- Guinea's citizens have heeded the calls by trade unions to stay at home in protest to the killings which claimed more than 150 lives at the end of last months.
Reports from Conakry said the streets were empty today with very little traffic following the calls by the union federation to observe two days of mourning and prayer for the victims of the 28 September Massacre.
More than 150 people were killed and over a thousand others injured when soldiers opened fire at protesters at the main stadium in the city on 28 September. However, the government has maintain the number of those killed was just over 50, and promised to probe the incidence. Reports of rape have also been alleged during the crack-down on protestors, alleged by the presidential guard members.
Tensions have been mounting in Guinea since rumours came up that the military junta leader, Captain Moussa Camara was to stand for the presidential elections.
Despite the promises by government to ensure that the matter will be investigated to the core, both international and local human rights bodies have declared their doubts on the safety of possible witnesses in the government probe.
A top UN human rights official voiced concern on Friday over the risks to Guineans if the world body launches an investigation into the killings.
UN High Commissioner for Human Rights, Navi Pillay was reportedly considering how to assist with an investigation, and make sure that it is credible, in view of the security and political situation on the ground, according to her spokesperson Rupert Colville.
He told reporters in Geneva that Ms Pillay was concerned about the harm that Guineans may suffer without the necessary security guarantees for witnesses and those who provide information about the violent suppression of the 28 September demonstration in the capital, Conakry, which she has characterised as a “blood bath.”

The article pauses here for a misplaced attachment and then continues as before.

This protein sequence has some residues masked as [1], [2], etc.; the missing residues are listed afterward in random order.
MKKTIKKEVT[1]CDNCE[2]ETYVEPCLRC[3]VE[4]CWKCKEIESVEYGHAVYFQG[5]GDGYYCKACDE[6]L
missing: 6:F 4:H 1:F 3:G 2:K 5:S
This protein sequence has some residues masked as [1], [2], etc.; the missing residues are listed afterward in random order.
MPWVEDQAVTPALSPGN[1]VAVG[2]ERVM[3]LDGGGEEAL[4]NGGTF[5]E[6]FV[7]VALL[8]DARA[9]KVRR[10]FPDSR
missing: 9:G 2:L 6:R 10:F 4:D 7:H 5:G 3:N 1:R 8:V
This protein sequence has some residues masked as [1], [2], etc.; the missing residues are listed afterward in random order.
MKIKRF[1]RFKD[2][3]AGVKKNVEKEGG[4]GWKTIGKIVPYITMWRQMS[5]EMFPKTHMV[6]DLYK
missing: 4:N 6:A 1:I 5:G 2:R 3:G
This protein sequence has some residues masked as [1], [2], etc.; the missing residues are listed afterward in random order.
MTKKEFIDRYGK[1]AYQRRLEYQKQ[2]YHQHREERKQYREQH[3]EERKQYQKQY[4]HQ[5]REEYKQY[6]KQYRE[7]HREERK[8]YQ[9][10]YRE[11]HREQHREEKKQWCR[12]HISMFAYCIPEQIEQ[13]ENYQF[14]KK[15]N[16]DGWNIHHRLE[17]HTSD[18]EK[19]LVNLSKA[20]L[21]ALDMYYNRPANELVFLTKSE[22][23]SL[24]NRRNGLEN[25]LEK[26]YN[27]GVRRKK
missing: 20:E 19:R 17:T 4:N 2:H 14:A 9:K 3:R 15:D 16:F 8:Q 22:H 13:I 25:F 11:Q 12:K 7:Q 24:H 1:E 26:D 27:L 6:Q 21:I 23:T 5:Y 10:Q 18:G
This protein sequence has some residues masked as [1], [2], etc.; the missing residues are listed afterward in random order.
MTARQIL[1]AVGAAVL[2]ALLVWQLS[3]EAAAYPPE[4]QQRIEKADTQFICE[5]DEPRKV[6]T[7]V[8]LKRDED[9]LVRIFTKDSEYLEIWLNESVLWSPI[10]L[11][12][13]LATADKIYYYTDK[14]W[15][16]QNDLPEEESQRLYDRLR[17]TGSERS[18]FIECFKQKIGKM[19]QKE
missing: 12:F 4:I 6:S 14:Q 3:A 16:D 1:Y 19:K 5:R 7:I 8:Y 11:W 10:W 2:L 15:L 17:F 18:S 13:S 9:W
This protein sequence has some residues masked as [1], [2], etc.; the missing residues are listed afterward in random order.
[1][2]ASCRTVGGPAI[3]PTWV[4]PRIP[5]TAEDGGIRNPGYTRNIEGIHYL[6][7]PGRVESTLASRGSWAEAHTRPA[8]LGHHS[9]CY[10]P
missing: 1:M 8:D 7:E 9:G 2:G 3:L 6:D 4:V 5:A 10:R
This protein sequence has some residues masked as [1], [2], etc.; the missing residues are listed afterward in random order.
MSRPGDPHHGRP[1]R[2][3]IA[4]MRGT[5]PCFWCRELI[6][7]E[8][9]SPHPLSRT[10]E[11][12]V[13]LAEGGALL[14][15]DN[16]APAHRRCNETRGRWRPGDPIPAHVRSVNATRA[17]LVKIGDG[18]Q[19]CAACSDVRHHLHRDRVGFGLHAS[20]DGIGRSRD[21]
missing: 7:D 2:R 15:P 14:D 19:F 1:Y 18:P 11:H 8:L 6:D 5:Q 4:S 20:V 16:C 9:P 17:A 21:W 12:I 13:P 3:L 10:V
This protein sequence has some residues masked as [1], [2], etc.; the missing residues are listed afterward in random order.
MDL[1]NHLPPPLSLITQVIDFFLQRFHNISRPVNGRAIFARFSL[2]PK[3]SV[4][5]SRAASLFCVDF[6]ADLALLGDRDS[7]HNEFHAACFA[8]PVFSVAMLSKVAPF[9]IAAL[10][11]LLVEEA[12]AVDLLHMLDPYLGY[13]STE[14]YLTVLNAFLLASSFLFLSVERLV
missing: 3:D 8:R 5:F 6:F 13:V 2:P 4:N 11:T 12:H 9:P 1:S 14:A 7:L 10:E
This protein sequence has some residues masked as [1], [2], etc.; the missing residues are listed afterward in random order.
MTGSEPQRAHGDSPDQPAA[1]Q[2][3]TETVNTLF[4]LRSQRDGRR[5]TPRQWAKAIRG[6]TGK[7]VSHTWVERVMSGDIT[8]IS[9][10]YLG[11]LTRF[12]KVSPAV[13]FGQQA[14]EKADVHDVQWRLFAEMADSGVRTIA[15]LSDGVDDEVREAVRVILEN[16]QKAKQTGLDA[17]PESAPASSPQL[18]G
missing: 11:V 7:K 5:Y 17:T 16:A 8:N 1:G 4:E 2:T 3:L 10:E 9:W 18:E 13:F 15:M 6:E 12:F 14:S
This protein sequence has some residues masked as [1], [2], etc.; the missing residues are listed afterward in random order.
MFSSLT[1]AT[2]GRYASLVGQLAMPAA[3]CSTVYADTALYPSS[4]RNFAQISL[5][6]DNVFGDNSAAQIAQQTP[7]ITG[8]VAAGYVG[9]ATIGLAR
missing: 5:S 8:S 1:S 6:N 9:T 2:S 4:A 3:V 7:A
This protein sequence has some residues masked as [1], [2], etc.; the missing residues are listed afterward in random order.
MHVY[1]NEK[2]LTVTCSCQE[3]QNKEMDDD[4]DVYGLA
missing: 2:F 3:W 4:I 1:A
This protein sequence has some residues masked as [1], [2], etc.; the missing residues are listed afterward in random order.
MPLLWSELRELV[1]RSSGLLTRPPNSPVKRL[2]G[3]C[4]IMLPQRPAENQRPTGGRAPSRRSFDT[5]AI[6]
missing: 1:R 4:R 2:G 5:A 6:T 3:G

The timing and format of an investigation mandated from the Office of the High Commissioner for Human Rights (OHCHR) would largely depend on the cooperation of the Guinean authorities, which have announced their own Commission of Inquiry, he added.
The UN agency was reportedly in the process of gathering information from various sources on the incidents, including the looting of homes of opposition leaders who had been arbitrarily arrested, and considering various models for a possible probe.
Army Captain Moussa Dadis Camara seized power of the West African nation in a coup in December 2008 after the death of Guinea’s long-time president Lansana Conté.
He has been asked by the West African bloc, the African Union and other international bodies to declare and commit he would not stand for elections and that the military junta would deliver a free and fair election for the Guineans.
afrol News - It is called "financial inclusion", and it is a key government policy in Rwanda. The goal is that, by 2020, 90 percent of the population is to have and actively use bank accounts. And in only four years, financial inclusion has doubled in Rwanda.
afrol News - The UN's humanitarian agencies now warn about a devastating famine in Sudan and especially in South Sudan, where the situation is said to be "imploding". Relief officials are appealing to donors to urgently fund life-saving activities in the two countries.
afrol News - Fear is spreading all over West Africa after the health ministry in Guinea confirmed the first Ebola outbreak in this part of Africa. According to official numbers, at least 86 are infected and 59 are dead as a result of this very contagious disease.
afrol News - It is already a crime being homosexual in Ethiopia, but parliament is now making sure the anti-gay laws will be applied in practical life. No pardoning of gays will be allowed in future, but activist fear this only is a signal of further repression being prepared.
afrol News / Africa Renewal - Ethiopia's ambitious plan to build a US$ 4.2 billion dam in the Benishangul-Gumuz region, 40 km from its border with Sudan, is expected to provide 6,000 megawatts of electricity, enough for its population plus some excess it can sell to neighbouring countries.